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New Wisconsin law requires teaching of Hmong, Asian-American history in schools

Democratic Wisconsin Gov. Tony Evers signed into law Thursday a bipartisan bill requiring the state's schools to teach Hmong-American and Asian-American history.

Gov. Tony Evers on Thursday signed into law a bipartisan bill requiring Wisconsin schools to teach Asian American and Hmong American histories.

Evers signed the bill at an elementary school in Wausau, which is home to about 4,700 Hmong. That is 12% of the city's residents, making Wausau the highest per-capita Hmong population in the state and country, according to the Hmong American Center.


"The Hmong and Asian American communities are a critical part of our state’s history, culture, economy, and our future," Evers said in a statement. "It’s important that we celebrate our shared histories and honor the people who help make Wisconsin the state it is today."

Persecuted as an ethnic minority in their ancestral lands in China, the Hmong fled first to the mountains of Cambodia, Laos and Vietnam. There, tens of thousands fought for the United States in the Vietnam War. When Communist regimes swept the region, they escaped to refugee camps in neighboring Thailand and, starting in the mid-1970s, resettled largely in California farm country, Minneapolis and central Wisconsin.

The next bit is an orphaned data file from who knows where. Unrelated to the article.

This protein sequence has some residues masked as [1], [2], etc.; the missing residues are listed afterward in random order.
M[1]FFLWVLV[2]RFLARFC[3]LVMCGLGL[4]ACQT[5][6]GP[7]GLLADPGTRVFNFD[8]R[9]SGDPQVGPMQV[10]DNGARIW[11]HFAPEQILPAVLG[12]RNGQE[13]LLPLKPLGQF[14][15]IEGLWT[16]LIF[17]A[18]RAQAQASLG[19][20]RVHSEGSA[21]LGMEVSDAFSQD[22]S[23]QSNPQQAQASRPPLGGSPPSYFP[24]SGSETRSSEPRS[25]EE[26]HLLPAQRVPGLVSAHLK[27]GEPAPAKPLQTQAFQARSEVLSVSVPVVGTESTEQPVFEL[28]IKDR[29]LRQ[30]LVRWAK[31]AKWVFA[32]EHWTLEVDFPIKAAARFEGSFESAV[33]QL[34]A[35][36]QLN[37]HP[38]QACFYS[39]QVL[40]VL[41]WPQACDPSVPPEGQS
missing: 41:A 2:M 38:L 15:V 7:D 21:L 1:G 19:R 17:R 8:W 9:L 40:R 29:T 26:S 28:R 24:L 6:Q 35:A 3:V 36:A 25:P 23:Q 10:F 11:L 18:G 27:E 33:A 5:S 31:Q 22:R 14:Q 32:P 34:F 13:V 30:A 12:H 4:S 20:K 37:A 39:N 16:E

Wisconsin's Hmong population of 50,000 places it third highest behind California at 80,000 and Minnesota at 70,000, according to the Hmong American Center.

Current Wisconsin law requires K-12 schools to teach Black, Hispanic and Native American histories. The new law adds Hmong and Asian American histories to this required curriculum. The goal is to promote greater awareness and understanding of Hmong and Asian American histories, cultures and traditions.

The measure had broad support in the Legislature, including from the state education department, the state teachers' union and the Wisconsin Council of Churches. There were no registered opponents.

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